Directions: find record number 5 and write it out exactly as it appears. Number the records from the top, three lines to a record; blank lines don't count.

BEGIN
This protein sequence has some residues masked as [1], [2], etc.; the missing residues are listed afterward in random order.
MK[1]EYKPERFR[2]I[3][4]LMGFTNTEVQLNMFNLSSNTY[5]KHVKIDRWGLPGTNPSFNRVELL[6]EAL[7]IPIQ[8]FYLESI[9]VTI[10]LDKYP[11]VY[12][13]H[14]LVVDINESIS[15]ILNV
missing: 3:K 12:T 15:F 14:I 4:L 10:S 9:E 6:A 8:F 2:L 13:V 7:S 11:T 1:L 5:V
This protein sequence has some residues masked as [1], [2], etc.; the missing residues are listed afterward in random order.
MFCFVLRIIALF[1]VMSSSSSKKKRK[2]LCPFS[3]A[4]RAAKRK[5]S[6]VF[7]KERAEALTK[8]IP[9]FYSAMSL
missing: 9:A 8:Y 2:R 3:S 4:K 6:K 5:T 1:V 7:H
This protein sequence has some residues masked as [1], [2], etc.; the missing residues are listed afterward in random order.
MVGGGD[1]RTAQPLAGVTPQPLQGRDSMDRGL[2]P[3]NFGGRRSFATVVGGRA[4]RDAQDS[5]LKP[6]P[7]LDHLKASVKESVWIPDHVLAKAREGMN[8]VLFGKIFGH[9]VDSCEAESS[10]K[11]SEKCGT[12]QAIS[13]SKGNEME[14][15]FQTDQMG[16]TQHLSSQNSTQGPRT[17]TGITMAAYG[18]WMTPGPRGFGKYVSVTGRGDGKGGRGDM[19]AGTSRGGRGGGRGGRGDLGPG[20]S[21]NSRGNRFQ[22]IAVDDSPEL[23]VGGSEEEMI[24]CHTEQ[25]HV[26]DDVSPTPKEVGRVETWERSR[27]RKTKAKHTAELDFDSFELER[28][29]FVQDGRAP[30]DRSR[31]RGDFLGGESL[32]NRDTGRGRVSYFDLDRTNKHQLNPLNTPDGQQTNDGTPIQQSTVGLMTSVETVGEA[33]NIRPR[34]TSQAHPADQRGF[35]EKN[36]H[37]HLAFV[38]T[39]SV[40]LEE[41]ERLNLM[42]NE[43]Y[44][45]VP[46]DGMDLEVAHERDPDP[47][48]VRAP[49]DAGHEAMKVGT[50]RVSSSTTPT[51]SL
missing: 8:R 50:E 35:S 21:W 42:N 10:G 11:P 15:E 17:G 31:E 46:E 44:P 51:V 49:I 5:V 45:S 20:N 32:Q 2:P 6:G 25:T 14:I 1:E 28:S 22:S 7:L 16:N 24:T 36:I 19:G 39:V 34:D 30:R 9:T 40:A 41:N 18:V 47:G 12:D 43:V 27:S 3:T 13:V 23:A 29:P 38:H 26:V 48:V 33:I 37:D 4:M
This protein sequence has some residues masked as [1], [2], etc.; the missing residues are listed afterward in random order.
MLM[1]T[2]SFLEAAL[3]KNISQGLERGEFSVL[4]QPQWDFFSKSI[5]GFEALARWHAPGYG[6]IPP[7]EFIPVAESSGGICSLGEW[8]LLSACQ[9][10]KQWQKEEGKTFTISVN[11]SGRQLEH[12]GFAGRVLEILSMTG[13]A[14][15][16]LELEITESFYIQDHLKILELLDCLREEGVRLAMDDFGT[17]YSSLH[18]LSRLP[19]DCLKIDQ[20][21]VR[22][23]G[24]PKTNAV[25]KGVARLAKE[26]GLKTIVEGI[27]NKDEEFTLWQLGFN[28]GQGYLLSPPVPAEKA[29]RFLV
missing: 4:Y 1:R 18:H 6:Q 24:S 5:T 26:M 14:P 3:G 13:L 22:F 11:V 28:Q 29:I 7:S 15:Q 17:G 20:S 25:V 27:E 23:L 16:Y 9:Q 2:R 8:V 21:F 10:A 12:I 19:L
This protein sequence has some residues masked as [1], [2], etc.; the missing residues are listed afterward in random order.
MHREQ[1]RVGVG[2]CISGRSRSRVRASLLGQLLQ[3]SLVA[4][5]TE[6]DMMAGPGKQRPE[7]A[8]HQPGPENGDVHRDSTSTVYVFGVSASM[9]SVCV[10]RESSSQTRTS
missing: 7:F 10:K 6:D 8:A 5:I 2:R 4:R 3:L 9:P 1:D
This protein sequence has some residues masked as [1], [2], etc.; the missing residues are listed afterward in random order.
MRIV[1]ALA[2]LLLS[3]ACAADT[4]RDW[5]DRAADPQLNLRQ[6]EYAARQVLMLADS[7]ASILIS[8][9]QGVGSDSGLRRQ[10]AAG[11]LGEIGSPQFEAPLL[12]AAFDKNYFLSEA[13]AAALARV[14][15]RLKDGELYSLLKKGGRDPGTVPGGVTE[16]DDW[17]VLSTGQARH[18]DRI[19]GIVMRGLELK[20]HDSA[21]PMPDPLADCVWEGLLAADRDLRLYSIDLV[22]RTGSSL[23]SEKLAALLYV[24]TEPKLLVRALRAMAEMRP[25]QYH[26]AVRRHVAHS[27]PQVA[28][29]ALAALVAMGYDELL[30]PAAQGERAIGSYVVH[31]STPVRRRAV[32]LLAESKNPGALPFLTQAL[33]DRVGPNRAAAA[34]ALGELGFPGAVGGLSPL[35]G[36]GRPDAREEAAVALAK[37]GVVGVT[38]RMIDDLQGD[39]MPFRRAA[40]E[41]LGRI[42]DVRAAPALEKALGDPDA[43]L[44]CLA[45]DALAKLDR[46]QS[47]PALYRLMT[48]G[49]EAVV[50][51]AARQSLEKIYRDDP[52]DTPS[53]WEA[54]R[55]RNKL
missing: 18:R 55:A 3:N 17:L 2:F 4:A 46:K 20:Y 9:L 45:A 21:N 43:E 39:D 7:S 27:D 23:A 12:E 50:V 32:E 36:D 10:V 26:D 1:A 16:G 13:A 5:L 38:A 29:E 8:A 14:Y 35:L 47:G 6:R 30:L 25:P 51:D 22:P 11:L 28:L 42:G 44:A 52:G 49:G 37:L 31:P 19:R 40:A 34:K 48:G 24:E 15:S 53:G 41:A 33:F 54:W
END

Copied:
This protein sequence has some residues masked as [1], [2], etc.; the missing residues are listed afterward in random order.
MHREQ[1]RVGVG[2]CISGRSRSRVRASLLGQLLQ[3]SLVA[4][5]TE[6]DMMAGPGKQRPE[7]A[8]HQPGPENGDVHRDSTSTVYVFGVSASM[9]SVCV[10]RESSSQTRTS
missing: 7:F 10:K 6:D 8:A 5:I 2:R 4:R 3:L 9:P 1:D